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Defenses Against Rape Accusations, Consent Vs. Non-Consent

There are only a few defenses available for a rape charge. They include:

Consent (vs. No Consent)

This is one of the hottest topics in the news right now. With the #metoo movement, there has been a lot of talk about what consent is and when someone has consented to sexual activity or not.

This is a hefty question, which will be broken down as best as possible here. However, the best rule of thumb is always to air on the side of caution. If you aren’t sure if your partner hasn’t consented, either ask or refrain from partaking; and remember this may mean asking for your partner’s age, as discussed below.

In California, consent is defined as positive cooperation in act or attitude pursuant to the exercise of free will. The person must act freely and voluntarily and have knowledge of the nature of the act or transaction involved. California Penal Code § 261.6.

Consent can’t be procured through the use of fear, intimidation, coercion, under duress, violence, or threats of harm.

Who Cannot Consent

There are classes of people that are legally unable to consent to any sexual activity, whether they want to or not.

Here are a few tips that are easy to explain regarding consent:

  1. An intoxicated person, whether voluntarily intoxicated or not, CANNOT consent to sexual activity
  2. A person who is mentally handicapped, regardless of their age, CANNOT consent to sexual activity
  3. A person who is developmentally disabled CANNOT consent to sexual activity
  4. A person who is physically handicapped or physically helpless, and CANNOT verbalize their consent or lack of consent
  5. A person who is unconscious CANNOT consent to sexual activity
  6. A minor under the age of 18, no matter how “old” they look, CANNOT consent to sexual activity

When someone cannot consent to sexual activity this means, it does not matter if they say “yes” to you; they are not in the right state of mind to be able to make that decision – regardless of what the decision is.

When Someone Says NO to Sexual Activity

This is very different than people who say NO, meaning they do not consent to sexual activity. This is where the topic of consent can become blurry.

The typical example of this is when a male and female begin to engage in flirtatious or suggestive behavior; one party takes that to mean that they can engage in all sexual activity.

This could not be farther from the truth. As the parties begin to engage in sexual intercourse or other sexual activity, both parties must consent to move forward. Once that consent is gone, a sexual assault can result.

The best course of action in order to protect yourself from a sexual assault charge is to be open and transparent with your intentions. Unfortunately, you may have to be the responsible one; but it is worth it in the long run.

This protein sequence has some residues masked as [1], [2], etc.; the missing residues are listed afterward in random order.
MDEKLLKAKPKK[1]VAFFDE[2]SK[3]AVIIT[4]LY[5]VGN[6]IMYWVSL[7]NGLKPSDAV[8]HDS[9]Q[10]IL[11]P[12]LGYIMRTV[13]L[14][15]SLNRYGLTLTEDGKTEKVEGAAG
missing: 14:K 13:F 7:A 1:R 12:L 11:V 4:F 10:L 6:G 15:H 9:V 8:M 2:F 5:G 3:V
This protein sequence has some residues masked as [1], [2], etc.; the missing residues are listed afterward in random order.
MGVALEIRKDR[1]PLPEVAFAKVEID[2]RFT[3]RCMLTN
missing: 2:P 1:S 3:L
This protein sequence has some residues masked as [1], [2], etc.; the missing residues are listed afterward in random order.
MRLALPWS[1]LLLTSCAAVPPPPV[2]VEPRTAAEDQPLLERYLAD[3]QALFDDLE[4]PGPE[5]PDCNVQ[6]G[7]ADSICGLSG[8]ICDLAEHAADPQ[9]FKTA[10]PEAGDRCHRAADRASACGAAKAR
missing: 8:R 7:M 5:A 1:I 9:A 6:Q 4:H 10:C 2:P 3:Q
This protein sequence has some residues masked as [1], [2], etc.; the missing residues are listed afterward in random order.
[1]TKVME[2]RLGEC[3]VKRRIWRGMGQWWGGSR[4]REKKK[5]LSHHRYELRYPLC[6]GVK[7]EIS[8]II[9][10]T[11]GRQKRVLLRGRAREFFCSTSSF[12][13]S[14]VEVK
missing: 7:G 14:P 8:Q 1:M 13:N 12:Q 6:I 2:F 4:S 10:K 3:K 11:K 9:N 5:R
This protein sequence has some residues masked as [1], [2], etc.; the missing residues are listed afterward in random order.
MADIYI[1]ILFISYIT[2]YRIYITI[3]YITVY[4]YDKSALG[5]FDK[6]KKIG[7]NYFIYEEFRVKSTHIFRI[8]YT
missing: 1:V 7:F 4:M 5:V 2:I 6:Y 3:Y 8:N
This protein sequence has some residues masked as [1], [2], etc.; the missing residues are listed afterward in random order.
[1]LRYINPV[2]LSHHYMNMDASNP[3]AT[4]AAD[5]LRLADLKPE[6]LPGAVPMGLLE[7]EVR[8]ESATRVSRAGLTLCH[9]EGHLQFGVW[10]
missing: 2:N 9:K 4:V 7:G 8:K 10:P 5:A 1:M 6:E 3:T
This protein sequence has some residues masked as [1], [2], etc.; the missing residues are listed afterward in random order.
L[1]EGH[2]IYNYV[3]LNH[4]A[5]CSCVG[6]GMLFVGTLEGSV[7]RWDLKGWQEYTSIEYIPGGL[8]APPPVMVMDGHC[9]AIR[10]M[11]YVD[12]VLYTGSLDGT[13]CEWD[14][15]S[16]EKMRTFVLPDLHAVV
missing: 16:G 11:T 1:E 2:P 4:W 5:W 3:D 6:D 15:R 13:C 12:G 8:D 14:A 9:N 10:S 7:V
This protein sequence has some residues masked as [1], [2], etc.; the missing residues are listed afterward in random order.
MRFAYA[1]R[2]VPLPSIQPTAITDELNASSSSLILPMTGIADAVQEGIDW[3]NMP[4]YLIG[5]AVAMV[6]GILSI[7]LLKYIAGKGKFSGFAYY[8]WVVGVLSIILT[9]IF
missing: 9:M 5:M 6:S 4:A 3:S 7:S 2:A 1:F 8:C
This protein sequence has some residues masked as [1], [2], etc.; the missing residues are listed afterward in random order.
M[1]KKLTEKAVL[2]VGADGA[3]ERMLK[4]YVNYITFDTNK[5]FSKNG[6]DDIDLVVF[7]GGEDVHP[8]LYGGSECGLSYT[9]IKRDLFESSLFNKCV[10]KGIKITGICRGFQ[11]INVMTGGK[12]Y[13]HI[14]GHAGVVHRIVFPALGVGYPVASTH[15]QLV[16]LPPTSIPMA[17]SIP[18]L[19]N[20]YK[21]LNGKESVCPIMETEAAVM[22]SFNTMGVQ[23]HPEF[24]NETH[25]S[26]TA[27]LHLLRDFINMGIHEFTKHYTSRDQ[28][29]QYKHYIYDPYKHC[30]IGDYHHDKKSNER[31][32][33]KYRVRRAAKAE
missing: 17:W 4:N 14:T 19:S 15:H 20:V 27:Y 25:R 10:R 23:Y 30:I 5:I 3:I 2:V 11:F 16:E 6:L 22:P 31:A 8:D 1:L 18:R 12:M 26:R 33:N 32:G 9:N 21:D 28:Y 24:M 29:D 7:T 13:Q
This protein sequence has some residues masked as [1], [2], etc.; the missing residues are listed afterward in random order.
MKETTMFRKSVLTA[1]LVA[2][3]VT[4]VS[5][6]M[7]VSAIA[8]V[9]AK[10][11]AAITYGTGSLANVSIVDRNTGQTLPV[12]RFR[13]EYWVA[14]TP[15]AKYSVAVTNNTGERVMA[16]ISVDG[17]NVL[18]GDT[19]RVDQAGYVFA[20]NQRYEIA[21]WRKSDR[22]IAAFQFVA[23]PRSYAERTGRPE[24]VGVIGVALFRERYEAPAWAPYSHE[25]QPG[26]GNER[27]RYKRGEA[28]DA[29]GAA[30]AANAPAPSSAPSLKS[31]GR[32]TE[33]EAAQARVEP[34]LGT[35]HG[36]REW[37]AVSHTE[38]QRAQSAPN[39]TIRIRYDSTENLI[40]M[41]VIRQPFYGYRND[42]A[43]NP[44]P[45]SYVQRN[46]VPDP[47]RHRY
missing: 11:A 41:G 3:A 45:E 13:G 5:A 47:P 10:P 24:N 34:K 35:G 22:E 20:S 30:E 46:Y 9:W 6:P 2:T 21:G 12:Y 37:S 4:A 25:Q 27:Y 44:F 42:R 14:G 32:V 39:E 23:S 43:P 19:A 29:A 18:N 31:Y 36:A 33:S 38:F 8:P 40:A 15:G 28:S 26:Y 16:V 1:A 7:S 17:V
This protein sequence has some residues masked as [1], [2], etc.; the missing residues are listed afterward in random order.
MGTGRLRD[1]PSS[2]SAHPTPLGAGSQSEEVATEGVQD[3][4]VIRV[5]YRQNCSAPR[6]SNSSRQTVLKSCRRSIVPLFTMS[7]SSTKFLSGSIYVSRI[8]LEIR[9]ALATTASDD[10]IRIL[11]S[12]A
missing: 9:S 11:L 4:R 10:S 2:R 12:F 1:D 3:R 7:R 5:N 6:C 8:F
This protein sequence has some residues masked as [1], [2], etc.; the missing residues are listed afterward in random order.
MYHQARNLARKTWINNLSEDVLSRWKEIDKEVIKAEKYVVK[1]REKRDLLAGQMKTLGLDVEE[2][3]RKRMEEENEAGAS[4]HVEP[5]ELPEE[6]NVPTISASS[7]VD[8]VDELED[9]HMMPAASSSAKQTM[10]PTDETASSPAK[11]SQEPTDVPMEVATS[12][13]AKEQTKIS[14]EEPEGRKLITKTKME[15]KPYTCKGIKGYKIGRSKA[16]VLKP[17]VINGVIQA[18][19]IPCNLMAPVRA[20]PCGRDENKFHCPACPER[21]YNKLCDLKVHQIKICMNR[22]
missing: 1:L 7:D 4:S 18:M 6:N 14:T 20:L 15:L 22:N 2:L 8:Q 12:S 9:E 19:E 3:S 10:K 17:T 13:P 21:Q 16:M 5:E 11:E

If you do find yourself charged with a sexual assault crime that you believe was consensual, most of the time it comes down to the parties’ impressions and recounting of the scenario. That is what makes these cases so difficult for both sides.

An experienced criminal defense attorney can help and make it a little easier as they guide you through the court system.

DNA Defense

The last major defense is based on DNA. If the victim does not know who the assailant was and only has a description, you may have been falsely accused just because you match the description of someone else.

This defense can be called the “it wasn’t me” defense. Meaning, other than providing alibi evidence, a sure-fire way to get yourself acquitted or have the charges dropped against you would be to show through DNA evidence that you were not the attacker.

This can only be accomplished if the woman goes to the hospital and gets a sexual assault kit conducted after the sexual assault. If this occurs and DNA other than the victim’s appears on the tests, then you can submit your DNA for matching.

When it doesn’t match the DNA on the victim, then you probably exonerated yourself.

Statutory Rape

Statutory rape occurs when a  person has consensual sexual intercourse with an individual who is below the age of consent, and the individual is not their spouse. Punishments vary depending on the respective ages of both victim and offender.

Separate crimes exist for sodomy with minors and sexual intercourse between a child under age 14 who’s attacker was at least seven years older.

In the United States, the age of consent is the minimum age at which an individual is considered legally old enough to consent to participation in sexual activity. The age of consent differs from state to state. In California, the age of consent is 18 years old, which means that individuals aged 17 or younger in California are not legally able to consent to sexual activity, and such activity may result in prosecution for statutory rape.

H Law Group Online

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